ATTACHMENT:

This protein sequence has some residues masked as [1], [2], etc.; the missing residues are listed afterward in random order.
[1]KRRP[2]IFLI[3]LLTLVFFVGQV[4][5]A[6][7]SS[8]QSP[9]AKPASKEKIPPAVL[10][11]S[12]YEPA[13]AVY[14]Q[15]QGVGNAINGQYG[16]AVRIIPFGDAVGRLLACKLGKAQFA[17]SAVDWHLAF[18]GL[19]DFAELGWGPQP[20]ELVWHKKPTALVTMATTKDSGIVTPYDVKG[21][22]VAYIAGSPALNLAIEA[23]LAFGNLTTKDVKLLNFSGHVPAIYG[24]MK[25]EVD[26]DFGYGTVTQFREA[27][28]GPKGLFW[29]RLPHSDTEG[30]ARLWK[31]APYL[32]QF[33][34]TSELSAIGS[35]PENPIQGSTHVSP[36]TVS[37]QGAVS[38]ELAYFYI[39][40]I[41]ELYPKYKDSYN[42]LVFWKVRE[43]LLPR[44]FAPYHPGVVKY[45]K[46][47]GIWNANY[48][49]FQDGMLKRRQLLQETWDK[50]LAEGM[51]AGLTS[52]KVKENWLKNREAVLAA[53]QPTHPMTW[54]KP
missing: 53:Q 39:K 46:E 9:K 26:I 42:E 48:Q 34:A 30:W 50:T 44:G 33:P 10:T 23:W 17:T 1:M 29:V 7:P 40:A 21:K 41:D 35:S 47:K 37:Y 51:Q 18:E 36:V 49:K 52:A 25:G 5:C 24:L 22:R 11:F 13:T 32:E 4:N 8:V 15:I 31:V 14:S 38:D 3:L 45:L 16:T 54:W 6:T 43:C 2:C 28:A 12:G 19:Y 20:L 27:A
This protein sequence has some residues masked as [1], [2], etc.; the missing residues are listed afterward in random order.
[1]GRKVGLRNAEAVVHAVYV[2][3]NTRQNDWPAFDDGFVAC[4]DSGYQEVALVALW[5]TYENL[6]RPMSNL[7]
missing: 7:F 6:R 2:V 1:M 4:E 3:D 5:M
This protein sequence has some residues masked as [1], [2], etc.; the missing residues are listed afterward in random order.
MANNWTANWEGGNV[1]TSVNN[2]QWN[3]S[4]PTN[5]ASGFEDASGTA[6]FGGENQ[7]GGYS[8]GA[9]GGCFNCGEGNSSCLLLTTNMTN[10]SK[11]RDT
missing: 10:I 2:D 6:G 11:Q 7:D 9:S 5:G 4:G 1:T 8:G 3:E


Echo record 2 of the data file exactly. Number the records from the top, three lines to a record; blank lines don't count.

This protein sequence has some residues masked as [1], [2], etc.; the missing residues are listed afterward in random order.
[1]GRKVGLRNAEAVVHAVYV[2][3]NTRQNDWPAFDDGFVAC[4]DSGYQEVALVALW[5]TYENL[6]RPMSNL[7]
missing: 7:F 6:R 2:V 1:M 4:E 3:D 5:M